Symantec recently reported on an advanced malware tool known as Regin or Backdoor.Regin that has been showing up around the globe. A post that appeared on the company's blog on Sunday described Regin as “An advanced spying tool [that] displays a degree of technical competence rarely seen and has been used in spying operations against governments, infrastructure operators, businesses, researchers, and private individuals.”
According to Symantec, capabilities include capturing screenshots, stealing passwords, taking control of the mouse’s point-and-click function, monitoring network traffic and gathering information on processes and memory use. It can also search for and retrieve deleted files.
This malware has been around since 2008, prompting at least one insider to question why Symantec has waited until now to make "a big deal about this." Part of the reason may be the design of the tool, making it "highly suitable for persistent, long-term surveillance operations" and the fact that it was withdrawn in 2011 but resurfaced again from 2013 onward.
This report provides a few details on how the spy tool functions:
Symantec described the malware as having five stages, each "hidden and encrypted, with the exception of the first stage." It said "each individual stage provides little information on the complete package. Only by acquiring all five stages is it possible to analyze and understand the threat."
Regin also uses what is called a modular approach that allows it to load custom features tailored to targets, the same method applied in other malware, such as Flamer and Weevil (The Mask), the antivirus company said. Some of its features were also similar to Duqu malware, uncovered in September 2011 and related to a computer worm called Stuxnet, discovered the previous year.
As you may recall a Stuxnet worm was used to damage Iran's nuclear centrifuges not so long ago in an effort to hamper nuclear developments in that country. Unlike Stuxnet that is designed to cause serious damage, Regin has the capability of carrying out extensive data-theft while masking as Microsoft software. It is also highly customizable, depending on the requirements of the operation.
There is also the question of where Regin originated. It seems very likely it was developed by Western intelligence. A number of clues point in that direction. For example none of the Regin attacks have been directed at US or Canadian targets. Countries most heavily impacted by the malware hold varying degrees of interest for American/allied intelligence... Pakistan, Saudi Arabia, Mexico, Russian Federation, Iran.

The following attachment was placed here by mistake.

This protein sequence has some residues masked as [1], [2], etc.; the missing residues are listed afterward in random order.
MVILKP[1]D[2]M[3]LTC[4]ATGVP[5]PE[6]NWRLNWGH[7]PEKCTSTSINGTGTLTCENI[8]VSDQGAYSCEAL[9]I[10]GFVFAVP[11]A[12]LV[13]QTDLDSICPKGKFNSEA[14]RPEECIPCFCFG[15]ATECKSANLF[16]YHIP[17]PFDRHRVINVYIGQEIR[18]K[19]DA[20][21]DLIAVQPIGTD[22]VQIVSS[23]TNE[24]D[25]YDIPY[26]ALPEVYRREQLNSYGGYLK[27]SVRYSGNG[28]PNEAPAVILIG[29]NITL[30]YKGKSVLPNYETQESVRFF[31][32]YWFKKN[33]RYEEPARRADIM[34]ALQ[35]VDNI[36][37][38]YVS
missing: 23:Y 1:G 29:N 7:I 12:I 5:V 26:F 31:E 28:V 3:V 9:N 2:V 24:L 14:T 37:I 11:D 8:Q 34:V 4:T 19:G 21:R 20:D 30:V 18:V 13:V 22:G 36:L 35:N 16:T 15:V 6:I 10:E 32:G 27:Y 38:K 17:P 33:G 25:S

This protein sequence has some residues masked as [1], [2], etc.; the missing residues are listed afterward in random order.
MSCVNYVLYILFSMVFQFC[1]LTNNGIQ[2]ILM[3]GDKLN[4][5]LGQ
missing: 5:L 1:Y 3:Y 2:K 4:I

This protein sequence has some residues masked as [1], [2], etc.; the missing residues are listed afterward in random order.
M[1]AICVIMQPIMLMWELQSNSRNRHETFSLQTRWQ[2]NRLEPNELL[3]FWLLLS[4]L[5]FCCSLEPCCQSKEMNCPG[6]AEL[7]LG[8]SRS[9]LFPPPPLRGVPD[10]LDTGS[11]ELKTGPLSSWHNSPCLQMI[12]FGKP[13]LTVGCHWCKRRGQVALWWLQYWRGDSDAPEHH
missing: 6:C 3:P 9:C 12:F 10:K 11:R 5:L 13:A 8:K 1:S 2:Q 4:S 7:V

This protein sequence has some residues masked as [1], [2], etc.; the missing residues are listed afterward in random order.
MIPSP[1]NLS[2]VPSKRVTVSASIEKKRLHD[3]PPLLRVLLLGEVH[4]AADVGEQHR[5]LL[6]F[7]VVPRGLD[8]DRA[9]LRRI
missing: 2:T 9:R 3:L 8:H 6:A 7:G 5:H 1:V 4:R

The two countries most targeted are Saudi Arabia (24%) and Russia (28%). Ireland with a surprising 9% share of the infection pie seems at first glance a bit of an anomaly, however as an article in Extremetech notes "... many corporations have taken advantage of low corporate taxes there [Ireland] to shed global tax burdens and reduce exposure" - so doubtless making it a target for this type of operation.
A post on Common Dreams notes that "Mikko Hypponen, chief research officer at F-Secure, told Fox-Brewster that his firm does not believe Regin was made by Russia or China, "the usual suspects." According to Fox-Brewster, this leaves the U.S., U.K. or Israel as the "most likely candidates," an assumption that Symantec threat researcher Candid Wueest said was "probable." "
A post on The Intercept identifies the owners of the cyberprints behind a number of European operations. The authors of - Secret malware in European Union attack linked to U.S. and British intelligence - leave no doubt who was behind sophisticated Regin-cyber-attacks that went after European Union targets and a Belgian telecommunications company.
Regin was found on infected internal computer systems and email servers at Belgacom, a partly state-owned Belgian phone and internet provider, following reports last year that the company was targeted in a top-secret surveillance operation carried out by British spy agency Government
Communications Headquarters, industry sources told The Intercept.
The malware, which steals data from infected systems and disguises itself as legitimate Microsoft software, has also been identified on the same European Union computer systems that were targeted for surveillance by the National Security Agency.
Read the full Intercept story - here.